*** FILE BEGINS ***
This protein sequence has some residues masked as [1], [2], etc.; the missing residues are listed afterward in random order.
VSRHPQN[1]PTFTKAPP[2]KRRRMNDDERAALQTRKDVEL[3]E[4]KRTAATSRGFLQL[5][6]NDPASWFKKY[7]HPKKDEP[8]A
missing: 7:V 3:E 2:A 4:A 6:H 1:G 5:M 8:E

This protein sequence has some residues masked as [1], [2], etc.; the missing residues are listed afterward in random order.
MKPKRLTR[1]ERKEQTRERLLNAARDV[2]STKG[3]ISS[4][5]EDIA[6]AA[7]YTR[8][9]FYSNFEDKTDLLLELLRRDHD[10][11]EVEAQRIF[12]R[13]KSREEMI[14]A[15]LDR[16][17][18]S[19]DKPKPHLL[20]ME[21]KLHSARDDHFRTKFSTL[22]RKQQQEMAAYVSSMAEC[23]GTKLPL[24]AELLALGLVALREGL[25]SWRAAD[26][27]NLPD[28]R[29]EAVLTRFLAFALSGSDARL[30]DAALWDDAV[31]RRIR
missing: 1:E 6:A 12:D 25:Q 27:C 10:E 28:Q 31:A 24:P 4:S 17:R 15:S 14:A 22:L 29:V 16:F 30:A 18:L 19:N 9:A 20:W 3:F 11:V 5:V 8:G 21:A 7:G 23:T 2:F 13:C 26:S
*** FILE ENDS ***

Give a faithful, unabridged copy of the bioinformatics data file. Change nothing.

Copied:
This protein sequence has some residues masked as [1], [2], etc.; the missing residues are listed afterward in random order.
VSRHPQN[1]PTFTKAPP[2]KRRRMNDDERAALQTRKDVEL[3]E[4]KRTAATSRGFLQL[5][6]NDPASWFKKY[7]HPKKDEP[8]A
missing: 7:V 3:E 2:A 4:A 6:H 1:G 5:M 8:E

This protein sequence has some residues masked as [1], [2], etc.; the missing residues are listed afterward in random order.
MKPKRLTR[1]ERKEQTRERLLNAARDV[2]STKG[3]ISS[4][5]EDIA[6]AA[7]YTR[8][9]FYSNFEDKTDLLLELLRRDHD[10][11]EVEAQRIF[12]R[13]KSREEMI[14]A[15]LDR[16][17][18]S[19]DKPKPHLL[20]ME[21]KLHSARDDHFRTKFSTL[22]RKQQQEMAAYVSSMAEC[23]GTKLPL[24]AELLALGLVALREGL[25]SWRAAD[26][27]NLPD[28]R[29]EAVLTRFLAFALSGSDARL[30]DAALWDDAV[31]RRIR
missing: 1:E 6:A 12:D 25:Q 27:C 10:E 28:Q 31:A 24:P 4:S 17:R 15:S 14:A 22:L 29:V 16:F 30:A 18:L 19:N 9:A 20:W 3:F 11:V 5:V 8:G 21:A 7:G 23:T 2:F 13:C 26:S